The report, released Wednesday by the United States-based research group Energy Policy Institute at the University of Chicago (EPIC), found that all of India’s 1.3 billion residents face annual average pollution levels that exceed guidelines as set by the World Health Organization.
The central Indian government announced a national clean air campaign in 2019, that aimed to reduce particulate pollution by up to 30% by 2024. But in the past few years, pollution has only gotten worse, especially in the western state of Maharashtra and the central state of Madhya Pradesh, said the report.
“India’s capital Delhi is also highly polluted,” said the study. “Residents of Delhi could see up to 10 years added to their lives if pollution were reduced to meet the WHO guideline; up to 7 years if pollution met India’s national standard.”
According to the study, the air pollution likely reduces the life expectancy of 40% of Indians — which is about 520 million people.
India has long struggled with its smog problem, which ranges from choked urban centers with high amounts of vehicular pollution and industrial waste, to more rural agricultural areas that suffer from pollution caused by crop burning — a practice of intentionally burning cultivated fields to prepare land for its next crop.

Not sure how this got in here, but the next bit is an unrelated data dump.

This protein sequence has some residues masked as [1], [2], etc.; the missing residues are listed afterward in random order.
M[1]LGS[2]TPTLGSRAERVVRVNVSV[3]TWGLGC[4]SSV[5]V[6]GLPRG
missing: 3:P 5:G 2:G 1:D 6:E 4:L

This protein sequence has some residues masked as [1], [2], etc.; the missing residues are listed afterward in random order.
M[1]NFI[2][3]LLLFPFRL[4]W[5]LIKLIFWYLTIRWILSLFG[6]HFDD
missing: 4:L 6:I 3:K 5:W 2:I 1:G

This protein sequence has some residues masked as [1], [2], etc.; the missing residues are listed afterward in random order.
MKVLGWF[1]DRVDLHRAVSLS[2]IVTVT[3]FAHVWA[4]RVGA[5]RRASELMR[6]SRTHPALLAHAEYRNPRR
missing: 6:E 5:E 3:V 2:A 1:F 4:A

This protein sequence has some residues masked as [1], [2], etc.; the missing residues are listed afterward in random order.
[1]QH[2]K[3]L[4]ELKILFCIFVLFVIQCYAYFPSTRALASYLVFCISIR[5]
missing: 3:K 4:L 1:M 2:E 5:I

Several factors are behind the persistent pollution, said the report, including mass industrialization, and skyrocketing energy demand and fossil fuel usage.
In 2019, 21 of the world’s 30 cities with the worst air pollution were in India, according to IQAir AirVisual’s annual global ranking.
The worst polluted city that year, Ghaziabad, recorded nine times the level of particulate pollution that the US Environmental Protection Agency regards as healthy.
Pollution is a regional problem that extends beyond India — across South Asia, Pakistan, India, Nepal, and Bangladesh are consistently ranked among the top 5 most polluted countries worldwide. There, too, residents are also vulnerable to reduced life expectancies.